Navy Five-year Sonar Training Exercise Threatens Millions of Whales and Dolphins
September 13, 2015 Joseph Mayton / The Guardian & Whales.org & Center for Biological Diversity
Marine researchers speculate noise pollution in the Pacific is disrupting whales' vital abilities to hear and migrate -- and driving them ashore at an alarming rate. And now the US Navy has announced a five-year plan for sonar-training and testing activities that will result in thousands of animals suffering permanent hearing loss, lung injuries or death. Millions of marine mammals and other oceanic wildlife will be exposed to potentially deadly injuries.
Background Ocean mammals depend on hearing for navigation, feeding and reproduction. Scientists have linked military sonar and live-fire activities to mass whale beaching, exploded eardrums and even death. In 2004, during war games near Hawaii, the Navy's sonar was implicated in a mass stranding of up to 200 melon-headed whales in Hanalei Bay, Kauai.
The Navy and Fisheries Service estimate that, over the plan's five-year period, training and testing activities will result in thousands of animals suffering permanent hearing loss, lung injuries or death. Millions of animals will be exposed to temporary injuries and disturbances, with many subjected to multiple harmful exposures.
'A Deaf Whale Is a Dead Whale':
US Navy Sonars Could Be Cause of Strandings Joseph Mayton / The Guardian
SAN FRANCISCO (June 14, 2015) -- Six whales have washed ashore in northern California in the past two months, prompting headlines around the world and attracting droves of tourists, curious about the massive mammals so suddenly out of their natural element.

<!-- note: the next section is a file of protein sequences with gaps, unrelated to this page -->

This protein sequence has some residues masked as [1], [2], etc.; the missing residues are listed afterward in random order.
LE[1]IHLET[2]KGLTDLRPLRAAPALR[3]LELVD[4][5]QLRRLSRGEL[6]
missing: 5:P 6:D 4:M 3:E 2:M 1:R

According to a California Academy of Sciences (CAS) necropsy one of those whales, a 32ft female humpback that washed ashore in Pacifica, a 20-minute drive from San Francisco, had "signs of trauma consistent with blunt force".
Suggested causes of death have included being hit by a ship and an attack by an orca. But while those might have been the final blows for the whales, other issues are being raised by environmental groups such as Earthjustice, the National Resources Defense Council (NRDC) and Greenpeace. These issues include the US navy's use of sonar.
Moe Flannery, a stranded marine mammal responder and manager of the CAS Department of Ornithology and Mammalogy, declined to give a cause of death shortly after conducting the necropsy on the first Pacifica whale. But she did say the whale showed signs of muscle hemorrhaging, an injury which research has shown to be consistent with sonar-related deaths.
Other researchers who participated in the necropsy, including those from the Marine Mammal Center (MMC), corroborated such findings and pointed out that hemorrhaging does not necessarily mean blunt force trauma from a ship. The MMC, which is currently focusing most of its resources on the problems facing starving sea lions, declined to comment on whether sonar was involved.